The rot started with the sale by the controlling Cohen family of 13 per cent of the shares in June 1993, but more serious problems started rolling in after the opening of the group's new £10m Birmingham warehouse in December 1993.
Part of Betterware's army of door-to-door salesmen and women began to desert and could not be replaced, hitting sales, while a lack of understanding of the new systems at Birmingham forced the group to take on expensive extra staff to take over where the machines had failed.
Yesterday's figures show the resulting horrors, with the position made worse by chairman Andrew Cohen's attempts to wrestle with the problems besetting the business.
Turnover has slipped from £63.2m to £58.3m in the 12 months to February, while pre-tax profits have crashed from £14.1m to just £1m.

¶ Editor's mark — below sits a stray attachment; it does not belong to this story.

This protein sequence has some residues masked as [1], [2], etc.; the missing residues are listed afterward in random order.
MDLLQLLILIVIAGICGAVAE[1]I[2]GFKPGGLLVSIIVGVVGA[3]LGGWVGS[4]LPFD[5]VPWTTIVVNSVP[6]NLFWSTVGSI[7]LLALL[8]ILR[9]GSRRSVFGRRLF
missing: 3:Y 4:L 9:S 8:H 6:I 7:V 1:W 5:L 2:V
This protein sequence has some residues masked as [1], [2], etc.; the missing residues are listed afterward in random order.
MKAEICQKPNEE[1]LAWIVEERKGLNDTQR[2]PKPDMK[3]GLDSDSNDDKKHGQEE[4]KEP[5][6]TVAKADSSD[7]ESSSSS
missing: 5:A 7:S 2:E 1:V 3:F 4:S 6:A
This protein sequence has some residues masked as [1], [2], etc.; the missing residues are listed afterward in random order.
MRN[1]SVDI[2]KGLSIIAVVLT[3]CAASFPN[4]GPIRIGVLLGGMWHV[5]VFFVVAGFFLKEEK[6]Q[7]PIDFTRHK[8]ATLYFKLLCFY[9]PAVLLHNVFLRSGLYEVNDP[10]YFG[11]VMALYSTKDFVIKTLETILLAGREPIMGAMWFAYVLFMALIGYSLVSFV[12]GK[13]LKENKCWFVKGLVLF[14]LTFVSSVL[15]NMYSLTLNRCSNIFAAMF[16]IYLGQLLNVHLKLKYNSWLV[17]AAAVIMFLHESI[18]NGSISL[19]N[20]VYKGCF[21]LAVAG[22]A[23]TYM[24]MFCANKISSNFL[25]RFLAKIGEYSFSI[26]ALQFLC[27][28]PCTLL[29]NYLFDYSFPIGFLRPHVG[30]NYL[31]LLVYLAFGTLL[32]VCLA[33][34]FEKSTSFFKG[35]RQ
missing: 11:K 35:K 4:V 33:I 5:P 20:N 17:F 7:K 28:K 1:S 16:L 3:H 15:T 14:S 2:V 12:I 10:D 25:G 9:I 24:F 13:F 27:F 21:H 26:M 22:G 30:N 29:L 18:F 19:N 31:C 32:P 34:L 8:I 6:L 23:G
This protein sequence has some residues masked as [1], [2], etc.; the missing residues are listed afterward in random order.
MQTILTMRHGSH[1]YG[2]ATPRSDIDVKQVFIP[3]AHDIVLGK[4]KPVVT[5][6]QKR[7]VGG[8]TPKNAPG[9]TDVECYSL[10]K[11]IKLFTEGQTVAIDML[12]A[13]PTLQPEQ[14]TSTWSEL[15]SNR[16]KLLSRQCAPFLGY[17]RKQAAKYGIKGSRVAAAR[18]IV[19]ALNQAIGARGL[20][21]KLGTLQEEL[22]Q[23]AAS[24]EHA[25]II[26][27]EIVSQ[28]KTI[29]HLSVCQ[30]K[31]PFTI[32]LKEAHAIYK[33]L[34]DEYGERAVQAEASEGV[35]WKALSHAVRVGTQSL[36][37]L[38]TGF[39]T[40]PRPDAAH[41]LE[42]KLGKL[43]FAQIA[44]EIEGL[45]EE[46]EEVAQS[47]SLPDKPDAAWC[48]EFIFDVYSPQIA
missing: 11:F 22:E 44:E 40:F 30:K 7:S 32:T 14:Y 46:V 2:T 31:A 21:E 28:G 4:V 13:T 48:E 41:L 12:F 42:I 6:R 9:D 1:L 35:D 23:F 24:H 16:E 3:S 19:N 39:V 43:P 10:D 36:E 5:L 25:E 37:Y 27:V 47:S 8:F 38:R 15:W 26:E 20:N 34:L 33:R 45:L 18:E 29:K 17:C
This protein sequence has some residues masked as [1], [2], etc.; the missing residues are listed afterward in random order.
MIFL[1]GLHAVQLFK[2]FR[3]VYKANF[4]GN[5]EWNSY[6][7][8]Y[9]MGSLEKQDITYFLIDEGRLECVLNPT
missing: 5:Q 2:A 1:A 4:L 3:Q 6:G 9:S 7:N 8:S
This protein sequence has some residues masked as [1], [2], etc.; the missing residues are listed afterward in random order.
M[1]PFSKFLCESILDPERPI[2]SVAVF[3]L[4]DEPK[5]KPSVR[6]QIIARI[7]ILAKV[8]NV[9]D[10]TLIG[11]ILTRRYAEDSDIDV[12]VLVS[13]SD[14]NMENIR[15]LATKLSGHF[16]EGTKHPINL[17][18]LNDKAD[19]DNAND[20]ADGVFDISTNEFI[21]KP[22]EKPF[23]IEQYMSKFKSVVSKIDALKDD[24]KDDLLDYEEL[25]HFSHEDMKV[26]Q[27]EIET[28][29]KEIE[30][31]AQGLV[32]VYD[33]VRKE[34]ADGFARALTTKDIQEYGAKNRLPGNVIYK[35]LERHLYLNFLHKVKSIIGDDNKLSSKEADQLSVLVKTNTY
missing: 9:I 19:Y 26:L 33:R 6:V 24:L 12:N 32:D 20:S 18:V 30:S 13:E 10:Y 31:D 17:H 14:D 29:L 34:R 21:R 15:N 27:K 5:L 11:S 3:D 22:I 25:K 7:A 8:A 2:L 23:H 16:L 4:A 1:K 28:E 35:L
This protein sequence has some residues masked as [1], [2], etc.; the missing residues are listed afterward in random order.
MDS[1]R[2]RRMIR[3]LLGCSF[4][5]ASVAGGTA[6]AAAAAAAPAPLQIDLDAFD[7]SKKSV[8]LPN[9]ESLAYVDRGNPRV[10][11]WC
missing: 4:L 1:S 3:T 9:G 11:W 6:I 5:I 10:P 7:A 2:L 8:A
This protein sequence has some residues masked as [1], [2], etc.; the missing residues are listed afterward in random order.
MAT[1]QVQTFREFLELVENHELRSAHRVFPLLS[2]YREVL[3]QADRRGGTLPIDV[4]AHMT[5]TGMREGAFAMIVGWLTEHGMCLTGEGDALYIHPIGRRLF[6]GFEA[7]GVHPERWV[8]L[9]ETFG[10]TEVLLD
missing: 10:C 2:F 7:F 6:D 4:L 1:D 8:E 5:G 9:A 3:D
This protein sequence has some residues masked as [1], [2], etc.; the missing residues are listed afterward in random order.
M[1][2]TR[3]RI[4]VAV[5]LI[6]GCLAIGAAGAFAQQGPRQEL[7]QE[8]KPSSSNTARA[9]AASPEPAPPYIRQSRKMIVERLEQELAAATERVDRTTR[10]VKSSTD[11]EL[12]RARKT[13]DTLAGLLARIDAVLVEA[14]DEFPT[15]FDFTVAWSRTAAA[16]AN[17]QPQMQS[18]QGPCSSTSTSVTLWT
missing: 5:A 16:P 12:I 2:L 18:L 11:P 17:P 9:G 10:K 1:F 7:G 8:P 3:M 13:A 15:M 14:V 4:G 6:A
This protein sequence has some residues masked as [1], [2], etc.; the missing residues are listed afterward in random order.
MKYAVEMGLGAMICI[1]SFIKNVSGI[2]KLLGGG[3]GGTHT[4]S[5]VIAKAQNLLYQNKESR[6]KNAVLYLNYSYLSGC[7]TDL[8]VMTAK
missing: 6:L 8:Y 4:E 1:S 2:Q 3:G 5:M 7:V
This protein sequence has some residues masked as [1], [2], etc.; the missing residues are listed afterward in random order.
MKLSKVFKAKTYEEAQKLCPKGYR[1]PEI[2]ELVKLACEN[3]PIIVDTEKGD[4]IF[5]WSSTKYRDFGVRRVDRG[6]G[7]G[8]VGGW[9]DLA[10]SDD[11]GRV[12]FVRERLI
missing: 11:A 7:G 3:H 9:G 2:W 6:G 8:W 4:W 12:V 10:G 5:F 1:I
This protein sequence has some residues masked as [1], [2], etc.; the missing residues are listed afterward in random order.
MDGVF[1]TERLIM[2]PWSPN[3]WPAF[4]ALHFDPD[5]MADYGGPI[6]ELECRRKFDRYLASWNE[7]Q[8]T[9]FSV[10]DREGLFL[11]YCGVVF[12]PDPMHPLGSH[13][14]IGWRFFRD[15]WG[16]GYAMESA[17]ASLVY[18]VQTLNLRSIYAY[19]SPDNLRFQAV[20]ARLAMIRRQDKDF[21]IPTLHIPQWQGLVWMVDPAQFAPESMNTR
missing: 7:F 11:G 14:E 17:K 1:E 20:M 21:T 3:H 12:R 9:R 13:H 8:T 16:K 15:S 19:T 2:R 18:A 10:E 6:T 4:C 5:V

The difficulties in Birmingham helped lift selling and administration costs by 38 per cent, while there was a £1.65m charge for centralising distribution and management in the European operations. With a £2m write- down on non-core businesses earmarked for disposal or sold, exceptional items came to £5.1m.
Mr Cohen believes they have been prudent and are now through the worst. Although sales in the main UK direct selling business fell 9 per cent to £45m last year, the position has stabilised, he says, and were marginally ahead in the first eight weeks of 1995.
But even if Betterware achieves £8m profits this year, the shares on a prospective price-earnings ratio of eight should be avoided.
The only hope for existing shareholders would be if a bidder mopped up the Cohens' 47.5 per cent stake as a prelude to a takeover.Reuse content